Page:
Filmed in Ann Arbor, Mich., from a watery screenplay by Shauna Cross (who based it on her semiautobiographical novel, Derby Girl), Whip It is untidily structured and disappointingly repetitive. (Endless scenes of girls racing around a circuit induce a special kind of vertigo, no matter how short the skirts or tight the shirts.) Authenticity is not even a goal: One body slam from bruisers like these and it's clear the fragile Bliss — a china doll in a sport crammed with Transformers — would be pummeled to pulp. (That said, the film is subtle enough to suggest that the fear in her mother's eyes has more to do with class than with violence.)

Ellen Page and Landon Pigg in 'Whip It' i i

Sweet Sounds Of Love: Like many another misfit, Bliss can't seem to resist the charms of the boy (Landon Pigg) in the band. Darren Michael/Warner Bros. Pictures hide caption

itoggle caption Darren Michael/Warner Bros. Pictures
Ellen Page and Landon Pigg in 'Whip It'

Sweet Sounds Of Love: Like many another misfit, Bliss can't seem to resist the charms of the boy (Landon Pigg) in the band.

Darren Michael/Warner Bros. Pictures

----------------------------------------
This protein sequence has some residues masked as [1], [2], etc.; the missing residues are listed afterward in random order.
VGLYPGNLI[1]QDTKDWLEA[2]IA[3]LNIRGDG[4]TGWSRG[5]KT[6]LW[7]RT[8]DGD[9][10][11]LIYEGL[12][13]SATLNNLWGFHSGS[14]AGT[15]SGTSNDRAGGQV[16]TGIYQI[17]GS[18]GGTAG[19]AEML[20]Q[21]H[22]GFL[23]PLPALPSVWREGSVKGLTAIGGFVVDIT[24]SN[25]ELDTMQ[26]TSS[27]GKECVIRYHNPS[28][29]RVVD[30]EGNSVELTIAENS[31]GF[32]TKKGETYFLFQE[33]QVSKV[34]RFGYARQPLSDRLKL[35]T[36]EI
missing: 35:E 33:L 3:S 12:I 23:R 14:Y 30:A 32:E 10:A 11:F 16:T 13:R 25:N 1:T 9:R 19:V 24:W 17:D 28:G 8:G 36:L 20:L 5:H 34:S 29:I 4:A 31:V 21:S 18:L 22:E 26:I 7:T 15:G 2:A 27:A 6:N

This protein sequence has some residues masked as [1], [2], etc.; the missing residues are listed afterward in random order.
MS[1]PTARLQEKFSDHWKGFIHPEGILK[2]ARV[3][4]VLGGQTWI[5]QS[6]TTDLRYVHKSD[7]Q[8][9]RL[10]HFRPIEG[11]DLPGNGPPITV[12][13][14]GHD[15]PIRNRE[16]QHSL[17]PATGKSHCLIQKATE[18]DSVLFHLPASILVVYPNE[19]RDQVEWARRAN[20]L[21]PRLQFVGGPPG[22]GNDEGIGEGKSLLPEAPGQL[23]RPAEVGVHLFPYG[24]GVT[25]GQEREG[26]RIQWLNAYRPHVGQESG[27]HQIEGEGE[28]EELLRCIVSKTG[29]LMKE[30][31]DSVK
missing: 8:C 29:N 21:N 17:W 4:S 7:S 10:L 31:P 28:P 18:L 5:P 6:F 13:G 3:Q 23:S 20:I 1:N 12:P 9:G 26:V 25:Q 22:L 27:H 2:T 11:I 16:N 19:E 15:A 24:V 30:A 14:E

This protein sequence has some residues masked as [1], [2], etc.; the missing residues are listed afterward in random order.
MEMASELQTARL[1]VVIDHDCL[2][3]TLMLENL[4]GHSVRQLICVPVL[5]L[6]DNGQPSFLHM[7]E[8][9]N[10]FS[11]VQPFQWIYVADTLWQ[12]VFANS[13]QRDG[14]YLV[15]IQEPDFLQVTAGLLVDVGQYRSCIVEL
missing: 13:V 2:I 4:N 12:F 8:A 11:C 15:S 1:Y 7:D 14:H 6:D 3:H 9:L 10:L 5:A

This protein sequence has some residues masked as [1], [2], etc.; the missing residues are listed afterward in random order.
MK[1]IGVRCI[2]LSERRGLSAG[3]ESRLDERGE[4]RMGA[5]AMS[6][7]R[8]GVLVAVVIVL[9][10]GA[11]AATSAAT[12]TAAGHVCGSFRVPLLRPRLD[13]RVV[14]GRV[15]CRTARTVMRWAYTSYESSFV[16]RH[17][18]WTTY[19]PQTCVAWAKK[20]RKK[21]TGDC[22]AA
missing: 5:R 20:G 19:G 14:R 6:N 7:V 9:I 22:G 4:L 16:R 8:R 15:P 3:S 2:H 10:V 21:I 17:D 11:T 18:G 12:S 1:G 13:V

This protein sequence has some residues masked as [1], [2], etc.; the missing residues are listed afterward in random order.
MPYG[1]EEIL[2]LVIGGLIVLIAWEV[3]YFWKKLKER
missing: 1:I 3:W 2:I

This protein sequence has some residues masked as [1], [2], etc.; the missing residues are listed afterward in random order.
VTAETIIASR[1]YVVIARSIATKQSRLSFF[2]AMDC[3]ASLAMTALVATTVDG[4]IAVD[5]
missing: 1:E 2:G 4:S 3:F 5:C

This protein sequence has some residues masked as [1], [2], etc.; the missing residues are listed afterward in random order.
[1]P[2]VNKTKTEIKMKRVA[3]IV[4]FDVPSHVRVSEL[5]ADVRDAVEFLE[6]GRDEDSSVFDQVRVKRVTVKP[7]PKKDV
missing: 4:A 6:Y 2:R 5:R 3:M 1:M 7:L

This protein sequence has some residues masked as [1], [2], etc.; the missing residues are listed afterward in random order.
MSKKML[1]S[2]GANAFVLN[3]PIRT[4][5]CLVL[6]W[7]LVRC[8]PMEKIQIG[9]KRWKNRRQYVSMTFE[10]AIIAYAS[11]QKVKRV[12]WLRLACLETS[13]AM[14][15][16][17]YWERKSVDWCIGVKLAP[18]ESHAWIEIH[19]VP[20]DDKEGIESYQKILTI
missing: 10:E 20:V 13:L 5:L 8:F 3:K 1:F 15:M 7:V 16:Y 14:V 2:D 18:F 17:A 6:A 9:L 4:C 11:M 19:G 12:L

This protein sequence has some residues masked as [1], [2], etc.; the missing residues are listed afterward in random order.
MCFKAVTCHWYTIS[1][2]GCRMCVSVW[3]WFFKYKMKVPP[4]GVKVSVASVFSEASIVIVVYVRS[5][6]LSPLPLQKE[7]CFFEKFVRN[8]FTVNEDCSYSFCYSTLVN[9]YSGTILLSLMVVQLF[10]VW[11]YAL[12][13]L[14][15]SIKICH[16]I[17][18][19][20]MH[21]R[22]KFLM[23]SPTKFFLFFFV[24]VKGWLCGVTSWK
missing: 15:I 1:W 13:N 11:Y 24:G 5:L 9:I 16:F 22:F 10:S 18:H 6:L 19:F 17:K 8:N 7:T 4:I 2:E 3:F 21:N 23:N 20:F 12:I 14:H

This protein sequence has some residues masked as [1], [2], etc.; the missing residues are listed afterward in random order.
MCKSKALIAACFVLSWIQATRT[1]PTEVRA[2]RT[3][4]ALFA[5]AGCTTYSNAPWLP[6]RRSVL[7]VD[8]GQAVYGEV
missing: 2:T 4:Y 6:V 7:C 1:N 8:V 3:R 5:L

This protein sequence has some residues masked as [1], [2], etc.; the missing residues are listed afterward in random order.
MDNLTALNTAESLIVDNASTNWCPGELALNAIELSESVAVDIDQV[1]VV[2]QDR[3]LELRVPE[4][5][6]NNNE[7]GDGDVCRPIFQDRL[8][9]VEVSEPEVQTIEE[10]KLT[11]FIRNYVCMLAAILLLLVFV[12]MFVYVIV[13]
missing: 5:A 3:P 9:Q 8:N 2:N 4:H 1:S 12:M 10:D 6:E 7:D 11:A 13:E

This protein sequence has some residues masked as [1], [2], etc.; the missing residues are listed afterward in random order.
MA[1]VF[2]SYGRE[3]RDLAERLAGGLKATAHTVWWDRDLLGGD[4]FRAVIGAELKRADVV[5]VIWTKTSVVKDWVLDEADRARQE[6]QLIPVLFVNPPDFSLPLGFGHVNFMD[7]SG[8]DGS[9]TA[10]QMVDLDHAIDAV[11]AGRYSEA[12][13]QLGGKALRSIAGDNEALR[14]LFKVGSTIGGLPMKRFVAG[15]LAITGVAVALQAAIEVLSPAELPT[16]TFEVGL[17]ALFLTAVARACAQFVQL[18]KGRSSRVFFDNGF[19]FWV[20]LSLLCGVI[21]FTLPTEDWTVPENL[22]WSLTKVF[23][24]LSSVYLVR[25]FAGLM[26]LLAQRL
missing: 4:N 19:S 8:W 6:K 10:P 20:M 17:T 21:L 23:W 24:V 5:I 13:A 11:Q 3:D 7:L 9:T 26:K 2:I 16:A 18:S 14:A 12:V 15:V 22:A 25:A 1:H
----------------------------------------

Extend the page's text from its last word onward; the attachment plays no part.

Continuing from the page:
None of this matters, however, in a film so endearingly goofy that it resolves conflict with a food fight. And as Bliss begins a tentative romance with a floppy-haired rock musician (Landon Pigg), learns to appreciate her best friend (an outstanding Alia Shawkat) and prepares for the championship game, the movie maintains an innocence as perky as its director. Not even Juliette Lewis — who brings to any project an aura of dissipation all her own — can sour the wholesomeness. Playing Bliss' archrival, Iron Maven, Lewis delivers a touching portrait of potential gone to seed and options recognized too late.

Enormously likable and sweetly unpretentious, Whip It coasts on a gently feminist vibe that's far less competitive than most high school dramas, where the sport is dating and boys are the prize. The movie might convince your tween daughter that unsafe roller skating is cool; unlike Juno, it won't convince her that unsafe sex is the same.